The great dream of the amateur mechanic is to someday use his or her skills to instantly transform a worthless pile of junk into a working vehicle. For one Jalopnik reader, that dream came true.
One of my Army friends here in Germany once asked me to drive him to go see a Ford Sierra that was being advertised for $300. The car "didn't start" and had been sitting for at least three weeks like that.
We got on site and saw the car, a plain Sierra with a 1.6 engine. No rust but paint was looking worn, mismatched tires, interior OK. High mileage and some oil stains around the engine. The battery was dead, but we jumped it with my Saab 9-5, and the Sierra would turn but not start. Either no fuel or no spark. My buddy offered the owner, another US soldier, $150 on the spot for the car. The guy agreed, money and paper exchanged hands, and we went to work.
We pulled out the spark plugs that were wet from attempting to start the car. There was fuel. We dried the plugs with shop towels and re-installed them. We pulled each spark plug lead until we found the lead from the coil to the distributor was loose! We installed it correctly, then attempted another start and voilà! The old Ford started up on the third try.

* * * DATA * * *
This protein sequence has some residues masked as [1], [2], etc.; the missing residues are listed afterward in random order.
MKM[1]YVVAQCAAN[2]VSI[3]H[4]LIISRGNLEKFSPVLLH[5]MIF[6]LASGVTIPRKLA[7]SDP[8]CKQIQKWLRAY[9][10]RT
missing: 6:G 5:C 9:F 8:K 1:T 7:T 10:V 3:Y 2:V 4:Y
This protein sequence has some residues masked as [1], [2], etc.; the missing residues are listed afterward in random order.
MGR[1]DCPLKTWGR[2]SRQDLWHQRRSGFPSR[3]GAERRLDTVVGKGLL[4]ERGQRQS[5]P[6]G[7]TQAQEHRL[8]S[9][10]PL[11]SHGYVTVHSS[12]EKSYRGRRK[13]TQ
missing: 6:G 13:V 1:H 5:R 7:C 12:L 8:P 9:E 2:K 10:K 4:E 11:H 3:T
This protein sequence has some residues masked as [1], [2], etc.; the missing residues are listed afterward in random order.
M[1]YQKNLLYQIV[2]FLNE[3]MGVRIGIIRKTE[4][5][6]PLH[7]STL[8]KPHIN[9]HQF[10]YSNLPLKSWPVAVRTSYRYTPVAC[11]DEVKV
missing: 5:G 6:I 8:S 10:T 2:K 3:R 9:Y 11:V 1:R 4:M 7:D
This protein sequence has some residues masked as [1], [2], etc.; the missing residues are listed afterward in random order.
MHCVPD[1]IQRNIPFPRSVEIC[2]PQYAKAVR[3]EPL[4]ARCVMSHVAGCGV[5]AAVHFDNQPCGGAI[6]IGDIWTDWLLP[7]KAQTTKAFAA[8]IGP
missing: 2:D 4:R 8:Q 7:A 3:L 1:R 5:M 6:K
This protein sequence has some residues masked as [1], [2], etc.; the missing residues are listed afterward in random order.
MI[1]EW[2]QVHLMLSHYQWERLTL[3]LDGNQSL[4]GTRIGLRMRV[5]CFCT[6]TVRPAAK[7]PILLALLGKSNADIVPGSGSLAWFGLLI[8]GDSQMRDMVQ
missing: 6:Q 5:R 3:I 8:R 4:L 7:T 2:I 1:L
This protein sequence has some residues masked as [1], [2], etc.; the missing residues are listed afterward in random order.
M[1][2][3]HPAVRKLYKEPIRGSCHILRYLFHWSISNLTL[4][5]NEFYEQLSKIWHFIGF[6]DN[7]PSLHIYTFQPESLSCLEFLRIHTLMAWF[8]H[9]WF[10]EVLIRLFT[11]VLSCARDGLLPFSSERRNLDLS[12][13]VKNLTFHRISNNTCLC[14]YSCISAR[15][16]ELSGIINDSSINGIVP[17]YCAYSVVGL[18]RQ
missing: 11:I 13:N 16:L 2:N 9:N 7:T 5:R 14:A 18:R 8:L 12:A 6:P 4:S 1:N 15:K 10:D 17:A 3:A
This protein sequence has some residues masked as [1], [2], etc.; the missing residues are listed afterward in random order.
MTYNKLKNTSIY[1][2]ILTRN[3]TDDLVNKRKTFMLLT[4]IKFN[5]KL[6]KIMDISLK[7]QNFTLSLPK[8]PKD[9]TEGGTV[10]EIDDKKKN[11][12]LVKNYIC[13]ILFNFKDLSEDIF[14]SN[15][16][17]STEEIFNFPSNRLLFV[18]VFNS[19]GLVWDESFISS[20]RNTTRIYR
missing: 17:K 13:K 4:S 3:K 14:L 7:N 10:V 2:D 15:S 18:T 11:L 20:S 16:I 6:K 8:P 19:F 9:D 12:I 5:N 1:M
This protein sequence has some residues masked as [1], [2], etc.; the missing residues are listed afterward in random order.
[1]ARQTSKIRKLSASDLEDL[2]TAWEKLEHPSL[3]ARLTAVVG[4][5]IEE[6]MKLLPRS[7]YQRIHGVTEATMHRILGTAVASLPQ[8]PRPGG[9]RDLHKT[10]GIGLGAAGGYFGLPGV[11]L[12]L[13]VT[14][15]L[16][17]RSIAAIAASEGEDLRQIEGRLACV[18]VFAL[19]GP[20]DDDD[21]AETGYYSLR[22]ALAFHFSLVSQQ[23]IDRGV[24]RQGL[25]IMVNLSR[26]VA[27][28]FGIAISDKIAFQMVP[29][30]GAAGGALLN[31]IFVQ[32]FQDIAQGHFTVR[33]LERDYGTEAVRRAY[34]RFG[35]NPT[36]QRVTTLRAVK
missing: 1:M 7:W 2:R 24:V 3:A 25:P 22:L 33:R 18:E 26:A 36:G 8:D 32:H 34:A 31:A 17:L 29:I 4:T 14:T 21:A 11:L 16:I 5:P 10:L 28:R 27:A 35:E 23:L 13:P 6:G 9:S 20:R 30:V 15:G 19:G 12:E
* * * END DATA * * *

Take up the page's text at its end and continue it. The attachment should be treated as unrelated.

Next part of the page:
The idle was really rough, and a nasty looking black smoke was coming from the exhaust, a by product of all that gasoline in the cylinders and exhaust pipes. I started looking and listening around the carburetor to see if there was any vacuum lines missing, and sure enough I heard a sucking sound from some metal line by the carburetor, its end barb looking shiny. We both looked around the whole engine bay until we found another shiny looking metal barb without a hose. We removed a length of rubber line from the windshield spray system, blew the fluid out, and installed it where the vacuum line should have been. The idle instantly got smooth.
I kinda felt bad for the previous owner as he stood there and saw his $150 car turn into a $800 car in a few minutes, but it had already sold and wasn't his anymore. My buddy drove off on his new beater, and I followed him to the vehicle inspection site, where the inspector found out it needed two new tie rods, a battery, rear license plate lights, one headlight bulb, and four tires.
My buddy got four used tires for 70 Euro on a German junk yard, and the two tie rods, the battery, and the bulbs for the plate lights and headlights on a junk Sierra on the same yard for 20 Euro. That night he installed the tie rods by doing the tread count method on his apartment parking lot, and the following day got the car to pass inspection.
This was over a year ago. He still daily drives that Sierra.
Is there a greater feat that a regular wrencher can accomplish?
Photo Credit: 731132